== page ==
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The Rights of Man by Thomas Paine - Book Report/Review Example

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In the paper “The Rights of Man by Thomas Paine” the author analyzes the book, dedicated to George Washington. Thomas Paine believed him to possess exemplary virtues that upheld the freedom of man and wished that the rights of man should be accepted universally…
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The Rights of Man by Thomas Paine
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The Rights of Man by Thomas Paine

Download file to see previous pages... Among the critics of the revolution, Edmund Burke was the most renowned critic who vehemently and eloquently denounced the revolution and the rights of man in his Reflections on the Revolution in France. Burke's bitter opposition to the revolution electrified England and Thomas Paine wrote "The Rights of Man" in order to refute the ideas presented by Burke.
 3. Though the Glorious Revolution ended monarchy and made the parliament in England supreme, yet the very first promise made by the parliament to William and Marry is an example of vassalage and subjectivity. Instead of declaring themselves free and liberal, the parliament "most humbly and faithfully submit themselves, their heirs and posterities, forever." This promise was the most absurd one for Thomas Paine as he believed that a living nation though can submit itself, how a future generation can be made subject to any monarchy without its consent. That is why; Paine very bitterly criticized the absurd promise made by the parliament.
 4. The connection between both French and American revolutions is that of principles and the liberty of man. In fact, America won freedom from England only because of the spirit of liberty and the nation didn't want to follow taxation without their representation in the parliament. This successful revolution of Americans also paved the way for French revolution as France helped America in revolt against England. The success of American independence made French people think if Americans could achieve independence, why not they become independent from the tyranny of the King. Lafayette and Franklin had developed close relations during the war of independence and Lafayette bravely fought for American independence. After the war was over, Lafayette returned to France and also fought for the French revolution.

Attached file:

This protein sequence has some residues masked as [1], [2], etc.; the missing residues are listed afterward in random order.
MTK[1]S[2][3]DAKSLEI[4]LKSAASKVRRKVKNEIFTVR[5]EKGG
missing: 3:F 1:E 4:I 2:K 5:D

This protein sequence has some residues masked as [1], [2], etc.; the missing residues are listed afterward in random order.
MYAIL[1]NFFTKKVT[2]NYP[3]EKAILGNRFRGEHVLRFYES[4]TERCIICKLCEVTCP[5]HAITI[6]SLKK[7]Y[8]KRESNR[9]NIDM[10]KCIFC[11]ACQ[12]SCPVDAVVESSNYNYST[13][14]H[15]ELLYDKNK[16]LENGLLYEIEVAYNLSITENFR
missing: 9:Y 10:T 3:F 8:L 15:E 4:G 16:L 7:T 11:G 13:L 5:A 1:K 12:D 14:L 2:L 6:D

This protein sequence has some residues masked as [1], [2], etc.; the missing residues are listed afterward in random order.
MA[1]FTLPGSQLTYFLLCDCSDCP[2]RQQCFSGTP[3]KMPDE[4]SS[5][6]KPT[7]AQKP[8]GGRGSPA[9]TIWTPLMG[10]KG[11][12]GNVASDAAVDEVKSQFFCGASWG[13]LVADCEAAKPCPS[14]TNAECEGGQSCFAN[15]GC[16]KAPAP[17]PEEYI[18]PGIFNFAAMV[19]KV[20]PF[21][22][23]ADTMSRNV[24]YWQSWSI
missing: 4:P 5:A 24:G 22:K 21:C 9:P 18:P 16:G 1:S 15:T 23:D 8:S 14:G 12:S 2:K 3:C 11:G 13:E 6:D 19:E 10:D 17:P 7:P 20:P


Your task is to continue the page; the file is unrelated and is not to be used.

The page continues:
5. i). Burke bitterly opposed the French revolution and Paine was just astonished by the remarks of him as he believed Burke would appreciate the spirit of liberty of the French men. As Burke had fought for the American independence, Paine believed him also side with the French revolution, but when Burke's pamphlet appeared denouncing the revolution, Paine could not help but retaliate with equal force and criticized severely Burke's ideology about rights of man.
 ii). Mr. Burke fails to analyze, says Paine, the lives wretched poor Frenchmen confined in prisons and dying without any hope.
 6. According to Thomas Paine, the natural rights of man have based unity of man, i.e. all men are deriving their existence from God and God made all men equal. That is why all men have the same right and are equal before the divine.
 7. At pages 66 and 67 Paine argues that all men are born with equal rights because they were created by the same Creator and their origin is the same. Thus, if the origin of every man is the same biologically, they should have the same rights. From this argument, we learn that Paine stresses more on the unity of man as the traces of antiquity go as far as their initial creation is concerned.
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